Other than nuclear power, which is painfully slow and increasingly expensive, there are simply no affordable renewable technologies available to replace fossil fuels. Wind, solar, tidal — all need fossil fuel back-up for the substantial periods when wind, sun and tide are not available. And the lowest-carbon fossil fuel is gas. That is why DECC’s central projection actually shows Britain using more gas in 2030 than it does now.
Maybe it is the realisation that Britain is rapidly approaching a crisis of our own making that explains the sudden resignation of Jonathan Brearley, the civil servant who masterminded the Energy Bill currently going through Parliament, followed by the DECC’s director of strategy, Ravi Gurumurthy. The Department for Energy and Climate Change is in disarray. With luck this will prompt ministers to question the direction in which they have been heading.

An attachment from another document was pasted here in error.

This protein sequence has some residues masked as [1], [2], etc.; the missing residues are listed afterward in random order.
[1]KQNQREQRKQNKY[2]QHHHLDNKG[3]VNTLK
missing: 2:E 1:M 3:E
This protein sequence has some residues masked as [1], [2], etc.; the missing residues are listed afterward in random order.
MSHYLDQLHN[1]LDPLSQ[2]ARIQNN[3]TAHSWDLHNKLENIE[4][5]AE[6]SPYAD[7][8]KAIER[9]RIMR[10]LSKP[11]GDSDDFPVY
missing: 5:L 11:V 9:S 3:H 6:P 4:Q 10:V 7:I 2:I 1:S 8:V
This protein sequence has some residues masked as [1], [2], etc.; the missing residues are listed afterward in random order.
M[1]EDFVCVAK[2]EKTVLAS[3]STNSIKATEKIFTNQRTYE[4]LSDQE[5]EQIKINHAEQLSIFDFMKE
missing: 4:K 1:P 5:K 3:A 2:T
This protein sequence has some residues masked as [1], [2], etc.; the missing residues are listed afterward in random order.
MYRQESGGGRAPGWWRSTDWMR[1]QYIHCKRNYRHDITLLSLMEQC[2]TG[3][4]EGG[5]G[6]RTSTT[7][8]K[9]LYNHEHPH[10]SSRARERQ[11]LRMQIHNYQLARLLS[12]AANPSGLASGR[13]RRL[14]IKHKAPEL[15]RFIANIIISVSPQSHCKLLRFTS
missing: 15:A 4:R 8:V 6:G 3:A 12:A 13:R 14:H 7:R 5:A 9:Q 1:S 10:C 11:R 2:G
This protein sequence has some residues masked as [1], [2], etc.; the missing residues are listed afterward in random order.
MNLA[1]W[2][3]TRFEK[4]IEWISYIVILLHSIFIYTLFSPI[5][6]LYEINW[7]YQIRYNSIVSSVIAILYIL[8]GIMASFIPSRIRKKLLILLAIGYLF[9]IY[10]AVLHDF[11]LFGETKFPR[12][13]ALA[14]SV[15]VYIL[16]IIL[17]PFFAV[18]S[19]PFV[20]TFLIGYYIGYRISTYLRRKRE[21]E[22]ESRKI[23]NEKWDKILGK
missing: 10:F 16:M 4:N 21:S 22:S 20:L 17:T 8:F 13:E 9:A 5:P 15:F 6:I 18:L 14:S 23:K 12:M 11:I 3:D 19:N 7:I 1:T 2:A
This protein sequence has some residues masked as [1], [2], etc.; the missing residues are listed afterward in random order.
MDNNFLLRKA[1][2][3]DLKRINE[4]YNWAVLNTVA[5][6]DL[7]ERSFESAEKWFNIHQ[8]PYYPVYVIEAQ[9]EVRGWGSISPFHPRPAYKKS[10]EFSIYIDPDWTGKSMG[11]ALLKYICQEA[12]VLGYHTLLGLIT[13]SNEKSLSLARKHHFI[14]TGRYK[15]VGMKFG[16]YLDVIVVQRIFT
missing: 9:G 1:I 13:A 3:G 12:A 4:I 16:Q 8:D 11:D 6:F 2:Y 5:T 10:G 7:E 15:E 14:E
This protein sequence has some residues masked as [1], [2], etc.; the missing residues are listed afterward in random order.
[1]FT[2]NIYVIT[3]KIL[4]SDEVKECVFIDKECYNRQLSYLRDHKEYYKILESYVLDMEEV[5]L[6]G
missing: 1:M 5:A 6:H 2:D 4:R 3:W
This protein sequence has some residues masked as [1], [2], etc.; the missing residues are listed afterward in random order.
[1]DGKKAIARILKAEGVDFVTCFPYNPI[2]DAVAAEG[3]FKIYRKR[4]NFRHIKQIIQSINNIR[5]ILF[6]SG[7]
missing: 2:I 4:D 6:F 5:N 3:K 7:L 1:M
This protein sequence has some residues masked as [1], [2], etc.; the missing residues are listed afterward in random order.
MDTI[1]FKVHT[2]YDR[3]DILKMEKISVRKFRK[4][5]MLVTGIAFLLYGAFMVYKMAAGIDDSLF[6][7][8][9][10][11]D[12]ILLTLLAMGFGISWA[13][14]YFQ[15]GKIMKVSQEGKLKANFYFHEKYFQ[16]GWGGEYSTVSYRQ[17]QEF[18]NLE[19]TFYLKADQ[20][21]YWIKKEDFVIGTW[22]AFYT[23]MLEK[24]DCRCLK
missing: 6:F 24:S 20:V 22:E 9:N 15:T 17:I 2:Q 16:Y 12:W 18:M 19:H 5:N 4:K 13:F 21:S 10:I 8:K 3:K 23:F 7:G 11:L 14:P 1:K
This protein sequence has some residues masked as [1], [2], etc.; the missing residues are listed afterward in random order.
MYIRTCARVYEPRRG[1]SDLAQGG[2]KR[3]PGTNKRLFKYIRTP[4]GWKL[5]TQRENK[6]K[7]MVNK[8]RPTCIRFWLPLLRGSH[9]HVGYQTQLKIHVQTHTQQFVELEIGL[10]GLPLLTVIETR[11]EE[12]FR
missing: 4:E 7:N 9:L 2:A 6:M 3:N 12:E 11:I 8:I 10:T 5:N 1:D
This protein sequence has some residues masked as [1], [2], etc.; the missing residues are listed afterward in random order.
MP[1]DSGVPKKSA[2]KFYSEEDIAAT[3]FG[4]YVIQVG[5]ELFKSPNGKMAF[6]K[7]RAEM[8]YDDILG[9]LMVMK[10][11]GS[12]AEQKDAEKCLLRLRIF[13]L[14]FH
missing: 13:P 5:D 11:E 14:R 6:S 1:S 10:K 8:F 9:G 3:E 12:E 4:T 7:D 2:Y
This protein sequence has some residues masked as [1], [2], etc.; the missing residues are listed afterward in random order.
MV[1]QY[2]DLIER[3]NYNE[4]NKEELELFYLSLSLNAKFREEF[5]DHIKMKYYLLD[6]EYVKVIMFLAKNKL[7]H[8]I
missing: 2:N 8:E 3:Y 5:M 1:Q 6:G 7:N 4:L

Some day, viable alternatives to fossil fuels will become available. But any policy based on the assumption that this is imminent is doomed to fail. The sooner we wake up to that fact and throw off the thrall of Big Green, the better.